One of the cruelest untruths that I hear all too frequently from my coaching clients is, “I am not creative.”
It’s not their fault that they think that way. They probably got that message as a child from a parent or teacher, who got it from a parent or teacher, who got it from a parent or teacher – and so the virus got spread.
It doesn’t help that creativity is universally associated with participation in the arts – painting, writing, dance, theatre, photography, music or whatever. If you don’t do any of those things, how can you call yourself creative?
And then there’s the commonly held belief that if your artistic efforts aren’t making you a rich and famous author, musician or movie star, what’s the point?
These beliefs are so pervasive as to be invisible but they are living rent-free in the minds of most if not all of us.
The thing is, they’re lies. Soul-sucking, confidence-quelling, dreck-depositing lies. Everyone is creative. Creativity is what makes us human and there are as many ways of applying it as there are people – raising a child, preparing a meal, teaching, gardening, constructing a shelter, building a business, solving a problem, making love, practicing the healing arts, devising a spiritual practice, decorating a home… These activities are not limited to the “gifted” or to the wealthy or to those drawn to the arts. They are fundamental to who we are.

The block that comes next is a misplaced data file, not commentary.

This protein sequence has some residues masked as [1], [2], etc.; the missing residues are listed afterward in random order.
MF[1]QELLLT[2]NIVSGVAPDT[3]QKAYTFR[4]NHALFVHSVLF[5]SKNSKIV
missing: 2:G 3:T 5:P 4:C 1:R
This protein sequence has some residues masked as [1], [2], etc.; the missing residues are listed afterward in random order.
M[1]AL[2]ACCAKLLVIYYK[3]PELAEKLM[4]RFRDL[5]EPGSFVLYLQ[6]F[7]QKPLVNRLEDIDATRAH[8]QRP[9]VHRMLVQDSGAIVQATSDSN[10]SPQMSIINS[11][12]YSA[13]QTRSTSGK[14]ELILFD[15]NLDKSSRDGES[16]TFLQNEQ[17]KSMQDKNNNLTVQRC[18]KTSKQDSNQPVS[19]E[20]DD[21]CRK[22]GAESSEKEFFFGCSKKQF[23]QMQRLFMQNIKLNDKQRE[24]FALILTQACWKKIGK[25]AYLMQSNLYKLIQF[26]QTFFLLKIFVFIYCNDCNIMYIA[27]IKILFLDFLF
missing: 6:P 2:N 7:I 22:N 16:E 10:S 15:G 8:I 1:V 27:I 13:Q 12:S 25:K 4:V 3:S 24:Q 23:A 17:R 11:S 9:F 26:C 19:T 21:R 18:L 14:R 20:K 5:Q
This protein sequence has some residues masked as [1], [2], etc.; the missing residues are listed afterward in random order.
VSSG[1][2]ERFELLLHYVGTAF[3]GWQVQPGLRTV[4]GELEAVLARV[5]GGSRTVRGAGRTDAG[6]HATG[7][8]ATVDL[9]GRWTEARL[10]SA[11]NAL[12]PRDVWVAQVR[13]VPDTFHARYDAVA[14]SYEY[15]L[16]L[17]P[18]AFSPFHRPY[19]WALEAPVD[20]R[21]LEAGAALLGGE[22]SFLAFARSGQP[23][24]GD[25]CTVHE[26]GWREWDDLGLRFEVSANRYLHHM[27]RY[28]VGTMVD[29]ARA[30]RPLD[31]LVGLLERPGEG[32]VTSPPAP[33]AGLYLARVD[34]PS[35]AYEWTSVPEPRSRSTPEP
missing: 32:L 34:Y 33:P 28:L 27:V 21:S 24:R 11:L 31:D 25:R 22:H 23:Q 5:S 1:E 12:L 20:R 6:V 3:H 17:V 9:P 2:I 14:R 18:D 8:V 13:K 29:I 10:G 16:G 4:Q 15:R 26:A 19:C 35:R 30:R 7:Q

As for that message that your creative pursuit has to be a popular success in order to be worth anything, I had to face that one head on, just a few minutes ago.
It followed from a decision I made yesterday — to write a novel. It’s been an unacknowledged longing in me, and it felt great to say yes to it. So this morning I got up early, looked through some notes for an unfinished screenplay that I’d abandoned but never forgotten, and began to consider how I could use it as a jumping off point for a novel.
Later on, I was doing a bit of writing for the project and felt this heavy despondent feeling come over me. What’s going on? Am I not supposed to be doing this? Thankfully I soon recognized it as one of my inner critics delivering that oh-so-uplifting message, “What’s the point?”
Wanda Whatsthepoint at my disservice! Remembering a great tip from the uncomparable SARK, I decided to give Wanda a job. Instead of using her critical eye to crush my spirit and cripple my creative efforts, Wanda could be a quality control inspector at a high-end garment factory — in Prague. Decent wage of 14,000 korunas a month, cool military-inspired uniform, and boundless opportunity to nitpick with impunity. Like magic, with Wanda happily engaged, the despond lifted from my soul and I lived to write another day.
One of the best ways to apply the creativity that we all possess is to effectively dispense with the voices that deny or denigrate it.